Brutal, relentless, beautiful, fugal, Hurricane Season explores the violent mythologies of one Mexican village and reveals how they touch the global circuitry of capitalist greed. This is an inquiry into the sexual terrorism and terror of broken men. This is a work of both mystery and critique. Most recent fiction seems anaemic by comparison. Ben Lerner, author of The Topeka School Fernanda Melchor has a powerful voice, and by powerful I mean unsparing, devastating, the voice of someone who writes with rage, and has the skill to pull it off. Samanta Schweblin, author of Fever Dream This is the Mexico of Cormac McCarthys Blood Meridian or Roberto Bolaos 2666, where the extremes of evil create a pummeling, hyper-realistic effect. But the elemental cry of Ms. Melchors writing voice, a composite of anger and anguish, is entirely her own. Sam Sacks, Wall Street Journal A brutal portrait of small-town claustrophobia, in which machismo is a prison and corruption isnt just institutional but domestic, with families broken by incest and violence. Melchors long, snaking sentences make the book almost literally unputdownable, shifting our grasp of key events by continually creeping up on them from new angles. A formidable debut. Anthony Cummins, Observer Hurricane Season is a Gulf Coast noir from four characters perspectives, each circling a murder more closely than the last. Melchor has an exceptional gift for ventriloquism, as does her translator, Sophie Hughes, who skillfully meets the challenge posed by a novel so rich in idiosyncratic voices. Melchor evokes the stories of Flannery OConnor, or, more recently, Marlon Jamess A Brief History of Seven Killings. Impressive. Julian Lucas, The New York Times Stomach-churning, molar-grinding, nightmare-inducing, and extraordinarily clear-eyed account of the ordinary horrors men inflict upon women. Melchor refuses to look away, refuses to indulge in fantasy or levityeven in the moments when the novel is laugh-out-loud funny. And lest the far-off reader think the horror is contained to the lives of others, Melchor repeatedly threads the reminders of the long reach of these crimesand their causesthroughout the narrative. Lucas Iberico Lozada, The Nation I found it impossible to look away. Hurricane Season unfurls with the pressure and propulsion of an unforeseen natural disaster, the full force of Melchors arresting voice captured in Sophie Hughes masterful translation. Lucy Scholes, Financial Times A sprawling, heaving thing, and I loved it because I have no idea how Fernanda Melchor was able to write it. The prose has the quality of a storm. Avni Doshi, Guardian Best Books of 2020 Hurricane Season is, first and foremost, a horror storyits horror coming from rather than contrasting with the lyricism of Melchors prose [...] Melchors kaleidoscope keeps circling around the untold source of the horrors, and we are increasingly keen to unveil it. This is an effect of the structure of the novel as much as of its writing. Sophie Hughess translation renders the expansive, punishing spirit of Mexican slang so impressively that one wonders whether the harsher sounds of English in fact suit the novel better. Emmanuel Ordez Angulo, New York Review of Books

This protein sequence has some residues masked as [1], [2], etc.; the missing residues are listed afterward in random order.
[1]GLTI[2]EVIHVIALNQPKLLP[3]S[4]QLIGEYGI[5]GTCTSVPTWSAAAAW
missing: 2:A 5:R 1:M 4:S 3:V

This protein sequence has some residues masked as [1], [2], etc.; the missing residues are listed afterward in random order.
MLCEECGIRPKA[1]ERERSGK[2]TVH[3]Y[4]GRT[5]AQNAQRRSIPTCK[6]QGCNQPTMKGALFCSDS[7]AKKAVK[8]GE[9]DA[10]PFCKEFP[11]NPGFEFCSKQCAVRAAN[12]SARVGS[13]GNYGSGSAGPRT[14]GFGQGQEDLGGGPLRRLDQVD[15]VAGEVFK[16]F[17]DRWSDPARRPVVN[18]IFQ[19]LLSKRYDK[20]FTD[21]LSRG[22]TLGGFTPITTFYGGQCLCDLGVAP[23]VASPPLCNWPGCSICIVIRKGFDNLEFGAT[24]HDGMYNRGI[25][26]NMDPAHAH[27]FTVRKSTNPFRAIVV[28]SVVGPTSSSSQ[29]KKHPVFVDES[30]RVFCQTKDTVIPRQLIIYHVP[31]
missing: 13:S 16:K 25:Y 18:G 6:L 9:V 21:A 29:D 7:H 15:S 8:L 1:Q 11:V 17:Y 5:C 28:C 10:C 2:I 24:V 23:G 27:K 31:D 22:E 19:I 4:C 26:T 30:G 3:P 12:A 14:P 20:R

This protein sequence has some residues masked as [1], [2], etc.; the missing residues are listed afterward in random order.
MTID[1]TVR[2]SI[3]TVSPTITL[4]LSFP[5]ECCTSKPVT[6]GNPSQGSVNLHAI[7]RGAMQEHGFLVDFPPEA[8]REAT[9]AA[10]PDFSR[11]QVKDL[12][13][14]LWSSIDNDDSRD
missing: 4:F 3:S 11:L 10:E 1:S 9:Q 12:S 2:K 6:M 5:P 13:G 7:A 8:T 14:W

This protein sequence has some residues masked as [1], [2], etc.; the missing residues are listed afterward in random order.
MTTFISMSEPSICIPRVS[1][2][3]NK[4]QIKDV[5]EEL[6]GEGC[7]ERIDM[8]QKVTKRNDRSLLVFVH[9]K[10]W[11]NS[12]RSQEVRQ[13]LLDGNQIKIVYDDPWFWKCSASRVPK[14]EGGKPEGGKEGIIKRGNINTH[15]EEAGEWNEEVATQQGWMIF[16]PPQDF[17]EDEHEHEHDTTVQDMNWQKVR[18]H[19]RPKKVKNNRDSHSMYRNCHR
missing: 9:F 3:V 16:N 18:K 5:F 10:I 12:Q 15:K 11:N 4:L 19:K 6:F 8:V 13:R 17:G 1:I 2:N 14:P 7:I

Born in Veracruz, Mexico, in 1982, Fernanda Melchor is widely recognized as one of the most exciting new voices of Mexican literature. Hurricane Season was shortlisted for the 2020 International Booker Prize and longlisted for the National Book Award. Paradais, her second novel to appear in English, was longlisted for the 2022 International Booker Prize.